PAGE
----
Living in ‘Year One’

Year One is a film that is resplendent with elements from the book of Genesis.  Characters such as Adam, Cain, Able, and Abraham take the screen in settings such as the Garden of Eden complete with the Tree of the Knowledge of Good and Evil, the ancient Canaanite countryside, and the city of Sodom.  Yet, don’t get fooled: this is not a Biblical film.

No doubt it would be very easy to criticize this movie and say that it was not accurate and therefore should be boycotted and banned.  Recent history has only shown that banning tends to bring attention to the subject of the boycott.  So let’s take a different look at it.

Even if you choose not to see the film (which I am certainly not encouraging), it can prove to be an interesting point of conversation with our culture.  The arch of the story has the main character (Jack Black) eating of the Tree and ultimately becoming the hero of the story by saving the city of Sodom from a famine as well as gods of all kinds, specifically by proving that he could enter the “holy of holies” and by killing the high priest.  The reputation of Sodom in the movie is the same as that of Sodom in the Bible, which is prized as a proper and worthy way to live.

Taken as a cultural interpretation and summary of the themes of the book of Genesis it would seem that the filmmaker is in some way attempting to rewrite history, much in the same spirit and style as a Christopher Moore novel.  So what does this say about the perception of our faith in our culture today?

First the concept of the forbidden fruit was that it really did nothing different to the one who ate it.  Jack Black’s character eats the fruit and throughout the film is just as incompetent and dumb as he was at the beginning.  All the characters wore clothes before the fruit was eaten and within the dialogue no reason was offered for not eating it except that it was a rule that should not be broken.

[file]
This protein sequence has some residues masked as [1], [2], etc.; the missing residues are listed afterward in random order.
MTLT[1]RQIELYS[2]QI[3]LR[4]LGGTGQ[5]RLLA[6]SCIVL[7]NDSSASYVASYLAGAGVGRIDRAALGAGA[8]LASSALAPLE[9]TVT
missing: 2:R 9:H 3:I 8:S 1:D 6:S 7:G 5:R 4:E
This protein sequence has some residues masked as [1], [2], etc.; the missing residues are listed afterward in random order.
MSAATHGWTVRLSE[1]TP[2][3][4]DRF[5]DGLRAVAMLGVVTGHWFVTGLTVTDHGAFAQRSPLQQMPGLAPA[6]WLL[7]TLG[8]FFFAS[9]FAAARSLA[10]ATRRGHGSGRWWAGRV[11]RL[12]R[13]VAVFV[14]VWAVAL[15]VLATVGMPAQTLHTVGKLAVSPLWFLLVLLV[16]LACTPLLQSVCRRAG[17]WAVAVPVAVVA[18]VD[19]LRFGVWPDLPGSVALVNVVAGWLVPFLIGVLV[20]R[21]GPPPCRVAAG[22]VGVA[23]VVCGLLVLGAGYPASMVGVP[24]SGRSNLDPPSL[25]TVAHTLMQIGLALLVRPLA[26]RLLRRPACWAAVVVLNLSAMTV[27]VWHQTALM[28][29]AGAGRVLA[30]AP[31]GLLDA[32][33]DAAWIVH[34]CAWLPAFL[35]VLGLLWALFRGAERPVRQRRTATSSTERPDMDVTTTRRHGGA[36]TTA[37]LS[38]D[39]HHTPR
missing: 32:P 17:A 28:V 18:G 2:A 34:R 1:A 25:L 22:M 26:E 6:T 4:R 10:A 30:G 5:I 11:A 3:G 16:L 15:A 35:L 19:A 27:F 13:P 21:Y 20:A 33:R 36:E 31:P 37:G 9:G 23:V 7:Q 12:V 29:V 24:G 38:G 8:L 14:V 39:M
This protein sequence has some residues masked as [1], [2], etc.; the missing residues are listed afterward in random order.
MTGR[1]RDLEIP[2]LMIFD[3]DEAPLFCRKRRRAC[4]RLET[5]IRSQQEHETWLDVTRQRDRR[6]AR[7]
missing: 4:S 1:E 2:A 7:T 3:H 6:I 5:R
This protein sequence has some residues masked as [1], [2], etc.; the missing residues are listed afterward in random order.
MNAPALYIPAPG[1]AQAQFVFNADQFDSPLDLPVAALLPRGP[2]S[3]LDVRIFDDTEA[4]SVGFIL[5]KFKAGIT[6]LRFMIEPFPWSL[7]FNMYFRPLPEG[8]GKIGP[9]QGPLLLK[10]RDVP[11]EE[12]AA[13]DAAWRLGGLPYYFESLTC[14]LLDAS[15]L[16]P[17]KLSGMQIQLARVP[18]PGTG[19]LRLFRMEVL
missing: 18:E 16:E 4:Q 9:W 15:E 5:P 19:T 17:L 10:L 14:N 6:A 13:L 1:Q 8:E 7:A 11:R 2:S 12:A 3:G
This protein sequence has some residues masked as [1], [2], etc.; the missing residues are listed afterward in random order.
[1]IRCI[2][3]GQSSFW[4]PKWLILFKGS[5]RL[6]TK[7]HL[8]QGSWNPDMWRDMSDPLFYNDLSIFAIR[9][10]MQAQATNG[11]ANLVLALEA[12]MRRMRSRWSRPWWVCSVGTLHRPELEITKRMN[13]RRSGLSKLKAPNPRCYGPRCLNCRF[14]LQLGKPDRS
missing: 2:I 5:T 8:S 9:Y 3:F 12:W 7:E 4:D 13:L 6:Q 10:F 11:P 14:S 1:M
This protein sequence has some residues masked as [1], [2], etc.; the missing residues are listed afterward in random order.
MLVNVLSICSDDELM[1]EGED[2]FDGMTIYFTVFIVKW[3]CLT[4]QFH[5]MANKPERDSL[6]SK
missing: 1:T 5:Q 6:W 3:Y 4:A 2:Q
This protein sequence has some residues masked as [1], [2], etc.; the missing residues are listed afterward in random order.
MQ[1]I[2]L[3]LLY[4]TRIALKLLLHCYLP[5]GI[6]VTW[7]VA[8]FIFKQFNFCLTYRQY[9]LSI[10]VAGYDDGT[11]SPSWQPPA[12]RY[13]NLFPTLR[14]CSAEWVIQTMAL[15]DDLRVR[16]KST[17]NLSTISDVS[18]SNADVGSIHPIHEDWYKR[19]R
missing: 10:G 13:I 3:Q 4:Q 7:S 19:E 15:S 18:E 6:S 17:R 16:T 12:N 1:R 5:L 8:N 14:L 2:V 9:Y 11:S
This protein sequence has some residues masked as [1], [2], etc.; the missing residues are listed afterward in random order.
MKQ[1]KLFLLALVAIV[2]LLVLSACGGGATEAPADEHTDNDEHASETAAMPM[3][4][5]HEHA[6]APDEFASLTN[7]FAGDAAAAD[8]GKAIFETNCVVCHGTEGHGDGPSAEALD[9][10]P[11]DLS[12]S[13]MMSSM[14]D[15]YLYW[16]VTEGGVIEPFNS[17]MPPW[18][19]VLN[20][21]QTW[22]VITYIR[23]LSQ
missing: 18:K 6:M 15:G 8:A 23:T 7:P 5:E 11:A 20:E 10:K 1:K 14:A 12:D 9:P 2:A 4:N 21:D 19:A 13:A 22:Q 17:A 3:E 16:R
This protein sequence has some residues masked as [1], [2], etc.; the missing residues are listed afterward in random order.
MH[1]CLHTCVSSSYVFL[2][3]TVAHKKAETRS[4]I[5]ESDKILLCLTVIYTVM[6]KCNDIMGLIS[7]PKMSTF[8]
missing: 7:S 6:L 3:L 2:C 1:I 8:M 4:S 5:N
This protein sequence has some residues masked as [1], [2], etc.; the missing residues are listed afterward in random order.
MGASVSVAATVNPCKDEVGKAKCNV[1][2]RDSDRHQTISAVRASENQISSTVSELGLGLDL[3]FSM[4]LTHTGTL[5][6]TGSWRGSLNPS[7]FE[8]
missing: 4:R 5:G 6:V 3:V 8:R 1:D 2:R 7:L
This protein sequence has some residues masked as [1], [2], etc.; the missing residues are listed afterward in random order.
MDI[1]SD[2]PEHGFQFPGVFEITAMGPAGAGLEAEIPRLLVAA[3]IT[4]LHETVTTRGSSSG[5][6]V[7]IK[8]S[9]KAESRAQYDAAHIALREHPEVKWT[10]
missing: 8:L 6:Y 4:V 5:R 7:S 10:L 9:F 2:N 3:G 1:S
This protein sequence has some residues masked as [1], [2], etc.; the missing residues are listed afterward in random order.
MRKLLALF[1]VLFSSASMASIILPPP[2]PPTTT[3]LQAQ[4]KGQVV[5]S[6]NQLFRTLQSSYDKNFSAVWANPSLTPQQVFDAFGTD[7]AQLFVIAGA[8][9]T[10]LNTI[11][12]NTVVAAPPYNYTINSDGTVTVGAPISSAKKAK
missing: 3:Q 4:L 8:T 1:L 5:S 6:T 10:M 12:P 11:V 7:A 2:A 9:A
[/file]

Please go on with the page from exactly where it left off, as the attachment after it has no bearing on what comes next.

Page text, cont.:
Short of being a commentary on Genesis itself, it is certainly a statement about a perception of the church.  We are perceived to have rules that have no reason or purpose except to suppress freedom of lifestyle and expression.   No issue is more obvious in this arrangement than is human sexuality.

As with this type of movie, this story was quite over-sexualized.  In the context of the story of human beginnings, it appears to be sending a message that the church has oppressed the concept of sexuality and that there needs to be a revolutionary reclamation of that freedom.  Sexual oppression is the overarching perception that implies that there is no real reason for the teaching.

Certainly Year One is not the only statement that our culture is making about sexuality.  As with any other social issue, we need to have conversations about this where we can begin to really understand what is happening, what is driving these beliefs and values, and who uses these values to shape their lifestyles.  As we begin to understand these ideas and values we can take the next step to having a conversation.  We can then talk about not only what our faith dictates, but also what makes the most sense considering the dangers involved.

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About Aaron Gardner

Aaron is a counselor and student of the Bible, passionate about sharing the good news of Jesus Christ. He lives in central Indiana with his wife, one-year-old son and their two dogs. View all posts by Aaron Gardner

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